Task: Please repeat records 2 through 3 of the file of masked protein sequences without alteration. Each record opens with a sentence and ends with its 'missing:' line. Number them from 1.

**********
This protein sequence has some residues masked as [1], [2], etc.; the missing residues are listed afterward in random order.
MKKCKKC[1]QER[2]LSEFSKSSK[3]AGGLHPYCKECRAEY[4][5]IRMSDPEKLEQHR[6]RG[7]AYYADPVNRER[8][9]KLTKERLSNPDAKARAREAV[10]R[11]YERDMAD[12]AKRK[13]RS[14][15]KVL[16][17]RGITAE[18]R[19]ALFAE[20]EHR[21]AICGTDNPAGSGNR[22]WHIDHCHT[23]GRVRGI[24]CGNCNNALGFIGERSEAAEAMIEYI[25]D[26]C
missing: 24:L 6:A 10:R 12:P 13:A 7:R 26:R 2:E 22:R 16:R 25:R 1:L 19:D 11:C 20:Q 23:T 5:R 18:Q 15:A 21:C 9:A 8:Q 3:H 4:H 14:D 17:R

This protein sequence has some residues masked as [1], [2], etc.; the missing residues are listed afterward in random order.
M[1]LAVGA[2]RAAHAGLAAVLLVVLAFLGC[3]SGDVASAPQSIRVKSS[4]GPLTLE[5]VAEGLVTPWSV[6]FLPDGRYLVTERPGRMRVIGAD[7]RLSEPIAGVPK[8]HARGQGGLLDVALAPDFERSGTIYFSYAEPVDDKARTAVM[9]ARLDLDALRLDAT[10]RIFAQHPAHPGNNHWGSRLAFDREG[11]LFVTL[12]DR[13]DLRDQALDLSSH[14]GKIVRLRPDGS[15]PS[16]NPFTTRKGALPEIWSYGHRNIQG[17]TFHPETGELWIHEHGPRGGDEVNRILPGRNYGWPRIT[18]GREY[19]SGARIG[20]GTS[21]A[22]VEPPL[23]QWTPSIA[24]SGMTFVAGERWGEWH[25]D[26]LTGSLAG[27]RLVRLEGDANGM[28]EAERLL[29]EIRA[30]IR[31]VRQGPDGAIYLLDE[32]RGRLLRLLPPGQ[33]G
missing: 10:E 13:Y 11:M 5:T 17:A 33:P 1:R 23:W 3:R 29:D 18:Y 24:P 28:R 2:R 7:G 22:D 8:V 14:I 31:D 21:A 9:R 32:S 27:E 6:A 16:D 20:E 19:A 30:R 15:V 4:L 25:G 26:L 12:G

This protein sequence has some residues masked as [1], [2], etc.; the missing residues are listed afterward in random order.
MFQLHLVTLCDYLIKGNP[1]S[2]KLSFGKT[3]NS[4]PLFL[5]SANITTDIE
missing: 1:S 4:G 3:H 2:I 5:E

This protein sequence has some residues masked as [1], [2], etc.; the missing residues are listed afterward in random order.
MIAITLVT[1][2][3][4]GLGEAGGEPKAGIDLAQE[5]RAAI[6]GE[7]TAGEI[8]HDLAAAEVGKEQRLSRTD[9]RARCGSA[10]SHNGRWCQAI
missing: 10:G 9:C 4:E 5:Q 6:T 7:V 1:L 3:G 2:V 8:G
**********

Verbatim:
This protein sequence has some residues masked as [1], [2], etc.; the missing residues are listed afterward in random order.
M[1]LAVGA[2]RAAHAGLAAVLLVVLAFLGC[3]SGDVASAPQSIRVKSS[4]GPLTLE[5]VAEGLVTPWSV[6]FLPDGRYLVTERPGRMRVIGAD[7]RLSEPIAGVPK[8]HARGQGGLLDVALAPDFERSGTIYFSYAEPVDDKARTAVM[9]ARLDLDALRLDAT[10]RIFAQHPAHPGNNHWGSRLAFDREG[11]LFVTL[12]DR[13]DLRDQALDLSSH[14]GKIVRLRPDGS[15]PS[16]NPFTTRKGALPEIWSYGHRNIQG[17]TFHPETGELWIHEHGPRGGDEVNRILPGRNYGWPRIT[18]GREY[19]SGARIG[20]GTS[21]A[22]VEPPL[23]QWTPSIA[24]SGMTFVAGERWGEWH[25]D[26]LTGSLAG[27]RLVRLEGDANGM[28]EAERLL[29]EIRA[30]IR[31]VRQGPDGAIYLLDE[32]RGRLLRLLPPGQ[33]G
missing: 10:E 13:Y 11:M 5:T 17:A 33:P 1:R 23:W 3:R 29:D 18:Y 24:P 28:R 2:R 7:G 22:D 8:V 14:I 31:D 21:A 9:R 32:S 27:E 6:A 16:D 20:E 19:A 30:R 15:V 4:L 25:G 26:L 12:G

This protein sequence has some residues masked as [1], [2], etc.; the missing residues are listed afterward in random order.
MFQLHLVTLCDYLIKGNP[1]S[2]KLSFGKT[3]NS[4]PLFL[5]SANITTDIE
missing: 1:S 4:G 3:H 2:I 5:E